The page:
Science has confirmed what many of us feel, that we are each more than one person.  We are minds and bodies, left brains and right brains, controlled and automatic responders.  This last division is due in part to the fact that we each have more than one brain.  Our old reptilian brain is what we can depend on to keep us safe from physical harm most of the time.  Our newest brain is what gives birth to the wonders of critical thought and creativity.  The amazement I feel about the evolution of our higher thinking is dampened somewhat by my understanding and experience that my multiple brains are not often well coordinated.  I walk into a meeting on the one hand (or brain) excited to facilitate, while on the other I am anxious, my more primitive wiring believing there’s a saber toothed tiger in the corner).  Welcome to what Seth Godin calls “the lizard” inside.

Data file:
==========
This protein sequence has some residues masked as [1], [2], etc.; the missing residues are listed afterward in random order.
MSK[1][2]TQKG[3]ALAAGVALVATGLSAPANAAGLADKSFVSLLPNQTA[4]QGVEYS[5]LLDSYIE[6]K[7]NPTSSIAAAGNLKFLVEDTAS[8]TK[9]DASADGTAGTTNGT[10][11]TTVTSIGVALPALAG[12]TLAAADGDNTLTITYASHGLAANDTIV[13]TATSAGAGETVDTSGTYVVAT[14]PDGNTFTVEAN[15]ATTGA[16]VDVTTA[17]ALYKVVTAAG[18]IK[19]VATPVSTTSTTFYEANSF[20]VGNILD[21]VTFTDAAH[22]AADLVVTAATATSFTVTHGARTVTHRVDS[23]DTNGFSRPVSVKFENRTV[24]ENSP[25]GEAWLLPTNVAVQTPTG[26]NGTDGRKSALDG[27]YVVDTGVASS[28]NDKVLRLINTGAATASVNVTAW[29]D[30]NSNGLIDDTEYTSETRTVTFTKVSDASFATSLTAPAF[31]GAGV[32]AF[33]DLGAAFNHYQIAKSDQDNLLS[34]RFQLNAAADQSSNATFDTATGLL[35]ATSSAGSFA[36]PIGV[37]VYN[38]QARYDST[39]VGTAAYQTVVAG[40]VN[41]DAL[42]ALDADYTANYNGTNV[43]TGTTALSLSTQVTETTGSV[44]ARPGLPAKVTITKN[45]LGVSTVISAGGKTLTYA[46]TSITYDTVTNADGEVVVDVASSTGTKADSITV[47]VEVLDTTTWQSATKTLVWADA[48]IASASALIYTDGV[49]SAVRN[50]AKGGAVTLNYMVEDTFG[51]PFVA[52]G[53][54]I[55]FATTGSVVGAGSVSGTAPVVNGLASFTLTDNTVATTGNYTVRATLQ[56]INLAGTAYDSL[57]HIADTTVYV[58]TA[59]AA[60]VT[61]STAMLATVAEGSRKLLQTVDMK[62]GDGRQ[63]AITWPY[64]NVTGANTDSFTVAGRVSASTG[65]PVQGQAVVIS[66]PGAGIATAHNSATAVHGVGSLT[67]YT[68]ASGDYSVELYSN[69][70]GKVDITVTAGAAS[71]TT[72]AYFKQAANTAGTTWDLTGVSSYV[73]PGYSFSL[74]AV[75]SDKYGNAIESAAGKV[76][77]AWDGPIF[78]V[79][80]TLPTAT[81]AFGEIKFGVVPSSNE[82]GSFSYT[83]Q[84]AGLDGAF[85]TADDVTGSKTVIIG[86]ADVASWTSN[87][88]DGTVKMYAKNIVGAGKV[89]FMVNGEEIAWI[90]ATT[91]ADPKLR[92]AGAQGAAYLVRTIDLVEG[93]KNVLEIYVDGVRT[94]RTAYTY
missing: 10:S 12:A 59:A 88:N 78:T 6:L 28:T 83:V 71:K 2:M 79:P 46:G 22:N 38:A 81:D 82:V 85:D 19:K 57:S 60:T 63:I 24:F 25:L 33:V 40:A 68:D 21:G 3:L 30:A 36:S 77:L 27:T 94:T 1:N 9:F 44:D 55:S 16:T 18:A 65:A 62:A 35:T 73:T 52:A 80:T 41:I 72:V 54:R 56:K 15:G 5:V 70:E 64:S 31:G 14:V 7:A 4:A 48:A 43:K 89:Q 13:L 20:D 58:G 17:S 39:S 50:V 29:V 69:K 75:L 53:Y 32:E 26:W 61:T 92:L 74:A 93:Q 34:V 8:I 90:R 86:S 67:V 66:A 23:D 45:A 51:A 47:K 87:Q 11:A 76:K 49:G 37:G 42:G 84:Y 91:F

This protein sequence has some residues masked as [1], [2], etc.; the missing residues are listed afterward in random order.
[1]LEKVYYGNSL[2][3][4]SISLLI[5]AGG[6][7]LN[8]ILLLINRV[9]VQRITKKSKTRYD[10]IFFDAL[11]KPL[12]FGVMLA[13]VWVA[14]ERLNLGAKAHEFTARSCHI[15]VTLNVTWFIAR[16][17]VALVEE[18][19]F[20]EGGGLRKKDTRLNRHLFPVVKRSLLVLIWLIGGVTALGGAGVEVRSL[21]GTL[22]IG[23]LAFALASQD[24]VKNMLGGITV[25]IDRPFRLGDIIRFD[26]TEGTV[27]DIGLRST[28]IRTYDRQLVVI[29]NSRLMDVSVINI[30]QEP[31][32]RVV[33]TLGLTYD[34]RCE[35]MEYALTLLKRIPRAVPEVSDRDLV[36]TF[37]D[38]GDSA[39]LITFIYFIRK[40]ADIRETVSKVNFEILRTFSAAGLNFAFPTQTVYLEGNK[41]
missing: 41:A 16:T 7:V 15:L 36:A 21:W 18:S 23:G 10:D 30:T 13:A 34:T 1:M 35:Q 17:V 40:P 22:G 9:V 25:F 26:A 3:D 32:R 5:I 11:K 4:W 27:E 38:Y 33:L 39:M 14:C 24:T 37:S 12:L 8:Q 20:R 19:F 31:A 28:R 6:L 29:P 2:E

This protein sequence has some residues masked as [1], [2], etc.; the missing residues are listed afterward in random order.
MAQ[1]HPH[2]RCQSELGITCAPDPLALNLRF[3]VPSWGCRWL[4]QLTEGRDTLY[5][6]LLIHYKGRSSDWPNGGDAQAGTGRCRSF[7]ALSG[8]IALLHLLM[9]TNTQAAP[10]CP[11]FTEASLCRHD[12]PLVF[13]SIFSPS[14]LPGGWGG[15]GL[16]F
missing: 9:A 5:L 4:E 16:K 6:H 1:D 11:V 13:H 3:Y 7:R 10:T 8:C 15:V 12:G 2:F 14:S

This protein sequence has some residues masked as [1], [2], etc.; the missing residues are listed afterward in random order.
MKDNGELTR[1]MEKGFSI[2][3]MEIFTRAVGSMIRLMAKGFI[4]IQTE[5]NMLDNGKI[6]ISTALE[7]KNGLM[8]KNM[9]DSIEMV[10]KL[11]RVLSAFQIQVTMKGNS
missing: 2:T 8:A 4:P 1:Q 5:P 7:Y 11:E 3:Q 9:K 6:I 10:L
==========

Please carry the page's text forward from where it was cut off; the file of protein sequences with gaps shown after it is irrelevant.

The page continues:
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December 16, 2009

What’s the Word?

In the wee hours of the morning, I came across an amazing new project Seth Godin‘s been working on.? He pulled together 60 thinkers from around the world to answer the question “What Matters Now?” and created an e-book with their responses. Each person took a single word (sleep, re-capitalism, enrichment, nobody, meaning, ease, etc.) and used it to frame a short piece describing what they’re thinking about and working on for the coming year. And he’s hoping it will spread far and wide.

I thought I’d pass along a few short excerpts from this amazing piece.

One thing Elizabeth Gilbert describes in writing on the topic of ease:

“My radical suggestion? Cease participation, if only for one day this year – if only to make sure that we don’t lose forever the rare and vanishing human talent of appreciating ease.”